Golden Chain 12425

vv. 25-26

12425 Jn 4,25-26

CHRYS. The woman was struck with astonishment at the loftiness of His teaching, as her words show: The woman said to Him, I know that Messias comes, which is called Christ.

AUG. Unctus in Latin, Christ in Greek, in the Hebrew Messias. She knew then who could teach her, but did not know Who was teaching her. When He is come, He will tell us all things: as if she said, The Jews now contend for the temple, we for the mountain; but He, when He comes, will level the mountain, overthrow the temple, and teach us how to pray in spirit and in truth.

CHRYS. But what reason had the Samaritans for expecting Christ's coming? They acknowledged the books of Moses, which foretold it. Jacob prophesies of Christ, The scepter shall not depart from Judah, nor a lawgiver from beneath his feet, until Shiloh come. And Moses says, The Lord your God shall raise up a Prophet from the midst of you, of your brethren.

ORIGEN. It should be known, that as Christ rose out of the Jews, not only declaring but proving Himself to be Christ; so among the Samaritans there arose one Dositheus by name, who asserted that he was the Christ prophesied of.

AUG. It is a confirmation to discerning minds that the five senses were what were signified by the five husbands, to find the woman making five carnal answers, and then mentioning the name of Christ.

CHRYS. Christ now reveals Himself to the woman: Jesus said to her, I that speak to you am He. Had He told the woman this to begin with, it would have appeared vanity. Now, having gradually awakened her to the thought of Christ, His disclosure of Himself is perfectly opportune. He is not equally open to the Jews, who ask Him, If You be the Christ, tell us plainly; for this reason, that they did not ask in order to learn, but to do Him injury; whereas she spoke in the simplicity of her heart.

vv. 27-30

12427 Jn 4,27-30

CHRYS. The disciples arrive opportunely, and when the teaching is finished: And upon this came His disciples, and marveled that He talked with the woman. They marveled at the exceeding kindness and humility of Christ, in condescending to converse with a poor woman, and a Samaritan.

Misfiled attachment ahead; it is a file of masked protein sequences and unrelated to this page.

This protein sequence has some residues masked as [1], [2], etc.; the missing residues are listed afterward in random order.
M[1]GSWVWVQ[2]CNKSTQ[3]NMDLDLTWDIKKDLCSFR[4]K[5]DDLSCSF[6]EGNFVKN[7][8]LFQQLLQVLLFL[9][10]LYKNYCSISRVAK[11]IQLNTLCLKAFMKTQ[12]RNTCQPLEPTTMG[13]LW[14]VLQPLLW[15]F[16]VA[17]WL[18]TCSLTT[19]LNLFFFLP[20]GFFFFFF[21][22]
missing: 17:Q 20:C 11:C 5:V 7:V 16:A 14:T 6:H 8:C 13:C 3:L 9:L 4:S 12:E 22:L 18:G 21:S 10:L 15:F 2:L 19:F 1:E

AUG. He who came to seek that which was lost, sought the lost one. This was what they marveled at: they marveled at His goodness; they did not suspect evil.

CHRYS. But notwithstanding their wonder, they asked Him no questions, No man said, What seek You? or, Why talk you with her? So careful were they to observe the rank of disciples, so great was their awe and veneration for Him. On subjects indeed which concerned themselves, they did not hesitate to ask Him questions. But this was not one.

ORIGEN. The woman is almost turned into an Apostle. So forcible are His words, that she leaves her waterpot to go to the city, and tell her townsmen of them. The woman then left her waterpot, i.e. gave up low bodily cares, for the sake of benefiting others. Let us do the same. Let us leave off caring for things of the body, and impart to others of our own.

AUG. Hydria answers to our word aquarium; hydor being Greek for water.

CHRYS. As the Apostles, on being called, left their nets, so does she leave her waterpot, to do the work of an Evangelist, by calling not one person, but a whole city: She went her way into the city, and said to the men, Come, see a man which told me all things that ever I did: is not this the Christ?

ORIGEN. She calls them together to see a man, whose words were deeper than man's. She had had five husbands, and then was living with the sixth, not a lawful husband. But now she gives him up for a seventh, and she leaving her waterpot, is converted to chastity.

CHRYS. She was not prevented by shame-facedness from spreading about what had been said to her. For the soul, when it is once kindled by the divine flame, regards neither glory, nor shame, nor any other earthly thing, only the flame which consumes it. But she did not wish them to trust to her own report only, but to come and judge of Christ for themselves. Come, see a man, she says. She does not say, Come and believe, but, Come and see; which is an easier matter. For well she knew that if they only tasted of that well, they would feel as she did.

ALCUIN. It is only by degrees, however, that she comes to the preaching of Christ. First she calls Him a man, not Christ; for fear those who heard her might be angry, and refuse to come.

CHRYS. She then neither openly preaches Christ, nor wholly omits Him, but says, Is not this the Christ? This wakened their attention, Then they went out of the city, and came to Him.

AUG. The circumstance of the woman's leaving her waterpot on going away, must not be overlooked. For the waterpot signifies the love of this world,) concupiscence, by which men from the dark depth, of which the well is the image, i.e. from an earthly conversation, draw up pleasure. It was right then for one who believed in Christ to renounce the world, and, by leaving her waterpot, to show that she had parted with worldly desires.